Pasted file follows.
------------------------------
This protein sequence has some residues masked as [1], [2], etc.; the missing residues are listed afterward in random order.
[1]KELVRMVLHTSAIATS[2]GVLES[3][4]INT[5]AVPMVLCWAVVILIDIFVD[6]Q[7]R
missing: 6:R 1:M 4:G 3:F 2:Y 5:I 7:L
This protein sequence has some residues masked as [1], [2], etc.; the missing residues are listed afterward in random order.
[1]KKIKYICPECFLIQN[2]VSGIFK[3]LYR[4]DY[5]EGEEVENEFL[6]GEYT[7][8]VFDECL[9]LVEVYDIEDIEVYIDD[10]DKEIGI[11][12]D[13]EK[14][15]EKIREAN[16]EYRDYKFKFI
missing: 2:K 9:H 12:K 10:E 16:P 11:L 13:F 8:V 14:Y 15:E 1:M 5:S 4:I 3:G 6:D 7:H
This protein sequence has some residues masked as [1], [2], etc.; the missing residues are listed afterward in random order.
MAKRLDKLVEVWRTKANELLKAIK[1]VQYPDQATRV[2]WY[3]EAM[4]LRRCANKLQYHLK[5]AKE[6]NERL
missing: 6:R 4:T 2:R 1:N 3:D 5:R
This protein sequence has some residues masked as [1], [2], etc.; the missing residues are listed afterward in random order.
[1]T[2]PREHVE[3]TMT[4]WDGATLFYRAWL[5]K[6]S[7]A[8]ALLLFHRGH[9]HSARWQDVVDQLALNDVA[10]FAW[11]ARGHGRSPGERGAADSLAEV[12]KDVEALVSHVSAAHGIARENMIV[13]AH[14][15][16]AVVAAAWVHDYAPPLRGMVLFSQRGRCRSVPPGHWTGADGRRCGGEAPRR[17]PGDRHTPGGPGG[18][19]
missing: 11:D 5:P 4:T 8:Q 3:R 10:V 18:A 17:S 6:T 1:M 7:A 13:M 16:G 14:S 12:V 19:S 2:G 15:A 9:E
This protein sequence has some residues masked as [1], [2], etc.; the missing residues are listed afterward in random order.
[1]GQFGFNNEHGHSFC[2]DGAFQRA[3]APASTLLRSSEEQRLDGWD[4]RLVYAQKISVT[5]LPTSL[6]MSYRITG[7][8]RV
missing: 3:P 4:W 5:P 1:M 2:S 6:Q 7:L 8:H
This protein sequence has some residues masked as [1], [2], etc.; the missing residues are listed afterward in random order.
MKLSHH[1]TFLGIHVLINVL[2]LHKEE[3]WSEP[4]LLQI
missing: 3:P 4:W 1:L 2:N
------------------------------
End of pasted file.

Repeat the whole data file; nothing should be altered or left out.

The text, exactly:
This protein sequence has some residues masked as [1], [2], etc.; the missing residues are listed afterward in random order.
[1]KELVRMVLHTSAIATS[2]GVLES[3][4]INT[5]AVPMVLCWAVVILIDIFVD[6]Q[7]R
missing: 6:R 1:M 4:G 3:F 2:Y 5:I 7:L
This protein sequence has some residues masked as [1], [2], etc.; the missing residues are listed afterward in random order.
[1]KKIKYICPECFLIQN[2]VSGIFK[3]LYR[4]DY[5]EGEEVENEFL[6]GEYT[7][8]VFDECL[9]LVEVYDIEDIEVYIDD[10]DKEIGI[11][12]D[13]EK[14][15]EKIREAN[16]EYRDYKFKFI
missing: 2:K 9:H 12:K 10:E 16:P 11:L 13:F 8:V 14:Y 15:E 1:M 5:S 4:I 3:G 6:D 7:H
This protein sequence has some residues masked as [1], [2], etc.; the missing residues are listed afterward in random order.
MAKRLDKLVEVWRTKANELLKAIK[1]VQYPDQATRV[2]WY[3]EAM[4]LRRCANKLQYHLK[5]AKE[6]NERL
missing: 6:R 4:T 2:R 1:N 3:D 5:R
This protein sequence has some residues masked as [1], [2], etc.; the missing residues are listed afterward in random order.
[1]T[2]PREHVE[3]TMT[4]WDGATLFYRAWL[5]K[6]S[7]A[8]ALLLFHRGH[9]HSARWQDVVDQLALNDVA[10]FAW[11]ARGHGRSPGERGAADSLAEV[12]KDVEALVSHVSAAHGIARENMIV[13]AH[14][15][16]AVVAAAWVHDYAPPLRGMVLFSQRGRCRSVPPGHWTGADGRRCGGEAPRR[17]PGDRHTPGGPGG[18][19]
missing: 11:D 5:P 4:T 8:Q 3:R 10:V 18:A 17:S 6:T 1:M 7:A 13:M 16:G 14:S 12:V 19:S 2:G 15:A 9:E
This protein sequence has some residues masked as [1], [2], etc.; the missing residues are listed afterward in random order.
[1]GQFGFNNEHGHSFC[2]DGAFQRA[3]APASTLLRSSEEQRLDGWD[4]RLVYAQKISVT[5]LPTSL[6]MSYRITG[7][8]RV
missing: 3:P 4:W 5:P 1:M 2:S 6:Q 7:L 8:H
This protein sequence has some residues masked as [1], [2], etc.; the missing residues are listed afterward in random order.
MKLSHH[1]TFLGIHVLINVL[2]LHKEE[3]WSEP[4]LLQI
missing: 3:P 4:W 1:L 2:N